Technology of the Year: Mercedes-Benz Intelligent Drive
Additions to Mercedes-Benz Intelligent Drive cut down on accident potential
Mercedes Benz has introduced a significant expansion of its "Intelligent Drive" to improve safety and specifically help drivers avoid a crash. The suite of active-safety technologies uses a combination of radar arrays, cameras, proximity sensors and physical signals to the driver--all in the interest of avoiding accidents and lessening the damage done by the unavoidable ones.
At the center of all this digital and physical action happening in the name of occupant safety and accident prevention is the creative use of selective braking. The vehicle can activate all four brakes at each wheel at maximum capacity, even beyond the level asked for by the driver with his or her foot.
While this alone is not unique, what is new and unique is the ability to activate only one single wheel's brake or only a pair on one side of the car. These strategies enable the car to stop, or direct itself in ways not possible by a normal driver, or even a trained professional. Available as a $2,800 option on the 2014 S-Class sedans and the E-Class sedans, wagons and convertibles, these systems add a large dose of safety through technology. The below highlights two of the most significantly revised technologies / features within Mercedes' overall Intelligent Drive package.
1. Cross-Traffic Assist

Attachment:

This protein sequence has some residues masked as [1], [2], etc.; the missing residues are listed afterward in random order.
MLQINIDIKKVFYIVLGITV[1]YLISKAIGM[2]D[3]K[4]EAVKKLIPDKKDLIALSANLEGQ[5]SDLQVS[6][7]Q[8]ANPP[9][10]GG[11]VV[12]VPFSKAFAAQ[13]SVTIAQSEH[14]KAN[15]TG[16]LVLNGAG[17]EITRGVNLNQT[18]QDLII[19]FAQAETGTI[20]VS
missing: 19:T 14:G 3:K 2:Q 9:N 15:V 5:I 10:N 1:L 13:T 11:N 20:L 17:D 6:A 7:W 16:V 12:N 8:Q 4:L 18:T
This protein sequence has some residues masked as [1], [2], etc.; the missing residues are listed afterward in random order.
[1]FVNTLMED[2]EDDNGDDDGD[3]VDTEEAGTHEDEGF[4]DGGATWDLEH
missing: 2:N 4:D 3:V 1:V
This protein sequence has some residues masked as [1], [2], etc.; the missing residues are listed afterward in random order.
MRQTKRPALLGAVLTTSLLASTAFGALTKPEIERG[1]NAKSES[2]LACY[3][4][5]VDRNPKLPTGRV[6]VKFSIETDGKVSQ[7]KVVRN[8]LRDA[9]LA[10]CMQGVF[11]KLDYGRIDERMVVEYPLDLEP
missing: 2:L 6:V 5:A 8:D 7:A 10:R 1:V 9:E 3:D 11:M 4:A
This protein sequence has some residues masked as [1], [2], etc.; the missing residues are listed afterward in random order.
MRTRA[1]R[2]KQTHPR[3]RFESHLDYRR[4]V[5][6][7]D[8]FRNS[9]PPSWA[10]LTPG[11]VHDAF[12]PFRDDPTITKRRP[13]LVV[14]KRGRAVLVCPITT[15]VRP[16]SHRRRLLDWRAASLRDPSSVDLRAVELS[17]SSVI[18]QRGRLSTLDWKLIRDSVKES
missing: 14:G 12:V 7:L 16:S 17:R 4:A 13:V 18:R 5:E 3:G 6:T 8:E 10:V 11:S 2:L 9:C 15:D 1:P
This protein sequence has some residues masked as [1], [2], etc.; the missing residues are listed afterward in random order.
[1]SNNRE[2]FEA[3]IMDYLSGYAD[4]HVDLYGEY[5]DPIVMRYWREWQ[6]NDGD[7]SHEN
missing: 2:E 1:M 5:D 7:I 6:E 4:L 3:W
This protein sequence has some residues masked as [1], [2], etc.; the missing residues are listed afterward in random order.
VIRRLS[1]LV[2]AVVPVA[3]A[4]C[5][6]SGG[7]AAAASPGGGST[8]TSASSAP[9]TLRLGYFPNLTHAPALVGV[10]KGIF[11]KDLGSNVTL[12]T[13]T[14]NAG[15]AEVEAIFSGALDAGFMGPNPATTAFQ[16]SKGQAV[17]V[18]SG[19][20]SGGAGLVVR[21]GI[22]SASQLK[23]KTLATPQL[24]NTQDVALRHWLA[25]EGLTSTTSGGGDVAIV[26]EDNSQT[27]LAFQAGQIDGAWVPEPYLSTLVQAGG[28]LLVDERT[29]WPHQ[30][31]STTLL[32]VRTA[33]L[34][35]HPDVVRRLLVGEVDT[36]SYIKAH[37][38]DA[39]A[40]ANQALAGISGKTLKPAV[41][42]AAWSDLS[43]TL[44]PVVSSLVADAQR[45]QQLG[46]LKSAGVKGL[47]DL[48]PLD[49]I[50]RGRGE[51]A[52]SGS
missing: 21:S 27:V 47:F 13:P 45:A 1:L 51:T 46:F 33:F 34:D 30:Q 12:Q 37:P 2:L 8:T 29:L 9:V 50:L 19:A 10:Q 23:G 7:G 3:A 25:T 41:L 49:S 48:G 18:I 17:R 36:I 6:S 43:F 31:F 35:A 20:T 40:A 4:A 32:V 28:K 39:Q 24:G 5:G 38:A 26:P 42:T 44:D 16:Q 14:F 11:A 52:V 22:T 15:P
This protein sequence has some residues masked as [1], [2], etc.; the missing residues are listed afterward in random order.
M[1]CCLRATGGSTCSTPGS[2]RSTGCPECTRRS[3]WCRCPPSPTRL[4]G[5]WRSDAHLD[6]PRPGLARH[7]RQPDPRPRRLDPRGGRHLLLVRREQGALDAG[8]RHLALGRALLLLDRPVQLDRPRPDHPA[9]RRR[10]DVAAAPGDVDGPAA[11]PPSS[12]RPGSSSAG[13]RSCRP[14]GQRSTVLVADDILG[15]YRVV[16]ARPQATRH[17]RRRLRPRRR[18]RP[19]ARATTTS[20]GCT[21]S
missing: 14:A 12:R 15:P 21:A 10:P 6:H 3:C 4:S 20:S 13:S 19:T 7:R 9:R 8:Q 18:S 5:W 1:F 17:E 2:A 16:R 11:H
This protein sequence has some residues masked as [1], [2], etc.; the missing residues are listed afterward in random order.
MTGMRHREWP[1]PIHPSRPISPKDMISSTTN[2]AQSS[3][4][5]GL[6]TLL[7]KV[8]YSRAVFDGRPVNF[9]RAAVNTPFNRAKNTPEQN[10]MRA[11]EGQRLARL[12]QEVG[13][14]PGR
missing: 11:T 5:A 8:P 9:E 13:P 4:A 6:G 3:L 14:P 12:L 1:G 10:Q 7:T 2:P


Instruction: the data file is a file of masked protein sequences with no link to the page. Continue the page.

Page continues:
Imagine a car that can increase braking force as soon as the driver applies the brakes to lessen, or possibly, prevent a collision, all based on electronic sensory input. Impressive. While this "Brake Assist Plus" in Mercedes parlance is not new to Mercedes, the new factor is the ability to see crossing traffic and activate itself under these conditions through the use of two windshield-mounted cameras that recognize potentially dangerous traffic situations. Pedestrians and bicycles are recognized by the system, too.
Those two windshield-mounted cameras are coupled to three radar arrays, all of which read movements in intersections. If the driver applies the brakes, but not hard enough, the car applies additional brake pressure. How much additional pressure varies based on a variety of parameters. It can bring the car to a complete stop, if possible and needed. It is not a guarantee of accident avoidance, but it's the closest thing to it.
2. Lane Keeping Assist
Active lane keeping (part of Mercedes' Distronic Plus cruise control system) prevents the car from leaving the lane unintentionally and works not just when traveling in a straight line, but also works while in turns.
Rather than intervening by correcting the car's direction through steering, Lane Keeping Assist works by applying brakes only on one side of the car. For example, if the car is in the right lane on two-laned road and the driver starts to creep right and encroach the solid line which marks the road's shoulder, the left-side brakes – and only the left-side brakes – are actuated just enough to move the car back into the intended lane. A visual warning lights up in the instrument cluster when the system is activated.
Intelligent Drive amounts to the most sophisticated suite of safety systems in production. And that deserves AOL Technology of the Year recognition.
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